If you’ve read my novel Mirror Maze, then you already know that I’m just a tad obsessive about accurate historical detail. I admit it: it just drives me nuts to read a supposed period piece only to discover that it is chock full of anachronisms and all the characters have a completely 21st century ‘tude. Perhaps my suspension of disbelief is more fragile than some, but that always knocks me right out of the story.
So when I’m writing, I research. But. . . The thing about research is that you never know where it will lead you. Sometimes it won’t take you anywhere (or at least nowhere useful.) I had a character once who heard a loud bonging noise. I wanted to say that it sounded like Big Ben, but I figured I should check if Big Ben had been built in 1886. It seemed like a simple yes or no question.
I discovered immediately that the tower for Big Ben was certainly in place. The clock was installed in plenty of time. But the bell was put in later. After four hours of research (during which I learned many interesting things about Victorian construction techniques, the sociological functions of large clocks and the legends that surround famous bells) I had the installation of the bell narrowed down to three possible dates. All this for one sentence? I sighed heavily, and chose another image.
Of course, research can also go the other way. If I wanted my character to get on a train, I had to decide whether she would board at Victoria or Westminster Station. So I went looking for a map to tell me which was closer to her home. Instead I found out that a group called the Fenians—a precursor of the IRA—had attempted to bomb Victoria Station, but only managed to blow up a cloak room. What a wonderful detail! How could I not include it? My heroine would never have considered Victoria after that, even if it were next door; she was afraid of terrorists.
These are, of course, only details. You are probably supposing that I had a firm outline that could not be derailed by such trifles. Not so. Since my story involved dark doings in Victorian London I picked up some books about Victorian slums and criminal classes. (Allow me to recommend The Victorian Underworld by Kellow Chesney for a very entertaining read.) But I never used any of them. Instead, I dragged my poor heroine through the sewer system, just because Liza Picard, author of Victorian London: the Life of a City, got me so interested in ‘the big stink’.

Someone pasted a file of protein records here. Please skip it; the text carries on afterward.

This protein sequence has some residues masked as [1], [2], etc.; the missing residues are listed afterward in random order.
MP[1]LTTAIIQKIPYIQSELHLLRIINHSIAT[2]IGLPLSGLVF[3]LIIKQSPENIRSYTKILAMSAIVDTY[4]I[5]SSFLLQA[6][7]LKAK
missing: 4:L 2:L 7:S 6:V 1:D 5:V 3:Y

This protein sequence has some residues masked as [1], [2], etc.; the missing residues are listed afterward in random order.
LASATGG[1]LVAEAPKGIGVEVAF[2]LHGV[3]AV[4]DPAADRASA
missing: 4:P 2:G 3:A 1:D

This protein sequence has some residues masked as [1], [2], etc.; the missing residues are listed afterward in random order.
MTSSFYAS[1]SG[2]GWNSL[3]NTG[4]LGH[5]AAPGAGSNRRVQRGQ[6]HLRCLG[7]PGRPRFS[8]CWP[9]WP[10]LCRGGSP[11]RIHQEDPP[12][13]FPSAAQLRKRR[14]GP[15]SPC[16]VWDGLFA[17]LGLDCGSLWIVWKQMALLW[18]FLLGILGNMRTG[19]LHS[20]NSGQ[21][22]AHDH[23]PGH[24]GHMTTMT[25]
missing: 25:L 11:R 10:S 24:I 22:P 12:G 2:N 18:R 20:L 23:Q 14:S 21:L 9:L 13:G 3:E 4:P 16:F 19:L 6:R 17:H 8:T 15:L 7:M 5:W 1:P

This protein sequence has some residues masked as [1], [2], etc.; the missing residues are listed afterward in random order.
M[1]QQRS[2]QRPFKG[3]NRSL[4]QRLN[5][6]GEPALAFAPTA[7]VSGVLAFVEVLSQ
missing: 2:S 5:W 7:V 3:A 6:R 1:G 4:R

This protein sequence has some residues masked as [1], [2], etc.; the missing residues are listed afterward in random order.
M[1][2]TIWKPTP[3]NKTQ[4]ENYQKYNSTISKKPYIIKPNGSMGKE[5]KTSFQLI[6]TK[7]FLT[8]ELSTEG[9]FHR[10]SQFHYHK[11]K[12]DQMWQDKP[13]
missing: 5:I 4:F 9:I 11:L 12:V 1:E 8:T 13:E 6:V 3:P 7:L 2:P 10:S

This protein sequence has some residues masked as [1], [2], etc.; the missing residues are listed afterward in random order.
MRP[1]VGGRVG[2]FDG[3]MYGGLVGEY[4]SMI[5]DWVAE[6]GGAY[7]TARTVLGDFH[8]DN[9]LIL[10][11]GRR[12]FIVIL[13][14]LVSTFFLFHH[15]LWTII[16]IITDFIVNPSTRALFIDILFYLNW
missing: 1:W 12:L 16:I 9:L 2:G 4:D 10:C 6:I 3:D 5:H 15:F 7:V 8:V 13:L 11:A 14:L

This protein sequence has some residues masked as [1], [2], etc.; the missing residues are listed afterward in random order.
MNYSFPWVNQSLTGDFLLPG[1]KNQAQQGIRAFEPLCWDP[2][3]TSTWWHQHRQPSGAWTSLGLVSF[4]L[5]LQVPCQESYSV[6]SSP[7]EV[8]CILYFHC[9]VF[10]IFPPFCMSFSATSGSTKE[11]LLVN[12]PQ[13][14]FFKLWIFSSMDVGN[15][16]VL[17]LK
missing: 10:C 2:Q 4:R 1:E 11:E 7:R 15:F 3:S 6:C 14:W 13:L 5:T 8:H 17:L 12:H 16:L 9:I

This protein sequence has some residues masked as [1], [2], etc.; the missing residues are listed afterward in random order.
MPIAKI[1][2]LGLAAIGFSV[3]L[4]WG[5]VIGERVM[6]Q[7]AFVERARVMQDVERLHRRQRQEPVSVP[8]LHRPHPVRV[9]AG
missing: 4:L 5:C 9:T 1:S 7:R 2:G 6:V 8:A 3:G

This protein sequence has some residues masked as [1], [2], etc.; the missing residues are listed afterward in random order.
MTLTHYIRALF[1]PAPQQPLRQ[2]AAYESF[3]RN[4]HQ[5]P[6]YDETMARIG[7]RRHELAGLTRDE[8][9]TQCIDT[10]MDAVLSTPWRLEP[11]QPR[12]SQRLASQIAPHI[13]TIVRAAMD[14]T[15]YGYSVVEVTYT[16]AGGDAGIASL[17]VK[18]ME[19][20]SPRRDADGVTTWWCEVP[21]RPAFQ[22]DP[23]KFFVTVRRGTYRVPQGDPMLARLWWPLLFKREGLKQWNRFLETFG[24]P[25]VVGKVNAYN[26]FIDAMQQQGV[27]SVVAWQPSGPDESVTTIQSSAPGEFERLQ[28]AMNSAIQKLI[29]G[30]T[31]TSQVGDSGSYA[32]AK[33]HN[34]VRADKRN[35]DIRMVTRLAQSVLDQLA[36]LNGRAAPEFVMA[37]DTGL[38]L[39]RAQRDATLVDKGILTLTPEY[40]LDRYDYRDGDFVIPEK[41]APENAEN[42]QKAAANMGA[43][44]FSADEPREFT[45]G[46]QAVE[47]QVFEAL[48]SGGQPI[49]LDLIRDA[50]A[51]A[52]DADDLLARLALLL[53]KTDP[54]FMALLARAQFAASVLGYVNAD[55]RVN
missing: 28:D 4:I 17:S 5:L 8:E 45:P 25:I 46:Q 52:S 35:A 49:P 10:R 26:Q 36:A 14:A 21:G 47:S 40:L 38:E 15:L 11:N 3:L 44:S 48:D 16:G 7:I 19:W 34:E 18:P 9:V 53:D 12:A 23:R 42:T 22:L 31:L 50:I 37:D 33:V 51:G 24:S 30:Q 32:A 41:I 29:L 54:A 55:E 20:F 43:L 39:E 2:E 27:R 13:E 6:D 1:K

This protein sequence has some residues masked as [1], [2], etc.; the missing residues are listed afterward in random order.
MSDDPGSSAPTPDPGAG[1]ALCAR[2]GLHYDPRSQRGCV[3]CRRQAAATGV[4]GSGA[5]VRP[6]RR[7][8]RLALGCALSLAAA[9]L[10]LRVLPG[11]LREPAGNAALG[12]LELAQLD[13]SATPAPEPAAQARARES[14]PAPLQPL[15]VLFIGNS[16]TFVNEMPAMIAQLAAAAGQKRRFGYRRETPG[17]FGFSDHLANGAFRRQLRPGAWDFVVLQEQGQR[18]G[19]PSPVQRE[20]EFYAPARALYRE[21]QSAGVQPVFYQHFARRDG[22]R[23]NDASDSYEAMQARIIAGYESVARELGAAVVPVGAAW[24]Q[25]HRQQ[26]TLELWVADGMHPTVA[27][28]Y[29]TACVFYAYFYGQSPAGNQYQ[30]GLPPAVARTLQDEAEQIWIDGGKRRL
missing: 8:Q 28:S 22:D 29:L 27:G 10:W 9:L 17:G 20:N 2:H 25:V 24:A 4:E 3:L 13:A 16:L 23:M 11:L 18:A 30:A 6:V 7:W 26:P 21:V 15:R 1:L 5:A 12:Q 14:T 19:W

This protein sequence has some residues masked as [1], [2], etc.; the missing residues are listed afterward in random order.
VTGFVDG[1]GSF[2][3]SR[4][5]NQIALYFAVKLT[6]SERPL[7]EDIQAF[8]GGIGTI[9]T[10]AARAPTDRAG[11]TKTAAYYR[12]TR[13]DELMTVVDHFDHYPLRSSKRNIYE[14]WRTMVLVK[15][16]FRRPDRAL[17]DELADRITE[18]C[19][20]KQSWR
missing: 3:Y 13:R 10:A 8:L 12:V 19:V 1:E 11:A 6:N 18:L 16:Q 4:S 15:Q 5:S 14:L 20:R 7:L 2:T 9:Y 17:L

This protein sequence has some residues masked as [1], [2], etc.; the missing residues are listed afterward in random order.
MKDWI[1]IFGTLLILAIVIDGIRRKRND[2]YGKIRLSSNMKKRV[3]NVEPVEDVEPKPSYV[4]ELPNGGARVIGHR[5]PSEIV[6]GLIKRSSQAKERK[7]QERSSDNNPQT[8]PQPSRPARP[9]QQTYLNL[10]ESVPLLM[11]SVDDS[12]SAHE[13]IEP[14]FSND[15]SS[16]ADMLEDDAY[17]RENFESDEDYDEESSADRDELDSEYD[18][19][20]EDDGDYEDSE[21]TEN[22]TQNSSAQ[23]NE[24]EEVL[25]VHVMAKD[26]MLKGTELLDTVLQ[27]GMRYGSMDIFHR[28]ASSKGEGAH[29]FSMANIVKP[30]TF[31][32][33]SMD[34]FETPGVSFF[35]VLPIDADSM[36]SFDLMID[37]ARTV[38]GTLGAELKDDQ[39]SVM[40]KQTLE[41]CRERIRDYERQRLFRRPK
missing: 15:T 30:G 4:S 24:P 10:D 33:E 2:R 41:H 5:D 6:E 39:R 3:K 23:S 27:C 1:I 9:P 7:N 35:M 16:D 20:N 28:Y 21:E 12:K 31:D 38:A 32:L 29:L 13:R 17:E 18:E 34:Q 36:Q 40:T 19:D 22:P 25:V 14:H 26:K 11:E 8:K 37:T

I believe that people are shaped by what they worry about. So I wanted some of my characters to worry about ‘the Maiden Tribute’ which was the hot prostitution/white slavery scandal of the era. (It was also a fascinating story in itself, in which a muck-raking journalist triumphantly proved that the desperate poor would sell their own children, but failed to prove who exactly—except himself—was buying them). I spent weeks looking for an opening. But I just couldn’t work it in. I still kick myself about that.
So perhaps I should have more sympathy for those novelists who are less concerned with historical accuracy than I am. After all, a little research is a very dangerous thing!
About the Author
Michaele Jordan was born in Los Angeles, bred in the Midwest, educated in Liberal Arts at Bard College and in computers at Southern Ohio College.
She has worked at a kennel, a Hebrew School and AT&T. She’s a bit odd.
She lives now in Cincinnati with a grumpy cat, a long-suffering husband and many invisible playmates.
Her first novel, Blade Light, was serialized in Jim Baen’s Universe. Her new novel, Mirror Maze, is on the stands now, thanks to the good people of Pyr Books. Check Buzzy Magazine, Redstone Magazine and the Magazine of Fantasy and Science Fiction for her current and upcoming stories.
To learn more, you can visit her website, www.michaelejordan.com.
About Mirror Maze
Jacob Aldridge is still utterly devastated by the death of his fiance, when he suddenly encounters her doppelganger. Livia Aram’s uncanny resemblance to the late Rhoda Carothers so transcends coincidence that Jacob becomes obsessed with her. The intensity of his passion terrifies her until her compassion is roused by his desperate plight. A demon is stalking him, a succubus-like entity that feeds on human pain and desire. With the help of Jacob’s sister, Cecily, and Livia’s guardian, the mysterious Dr. Chang, they overcome the demon. Or so it appears . . .
Jacob, Livia, and Cecily are all victims of a single curse, a curse that entrapped and destroyed their parents before them. Now fate has drawn the unsuspecting descendants together, and the curse is playing out again. Nothing can help them, until Cecily’s husband returns from abroad. Colonel Beckford has been missing for years; he has seen strange things and acquired strange powers in his absence. Now he will do whatever it takes to free his wife and end the demon and its curse once and for all.
You should also check out our interview with Michaele here.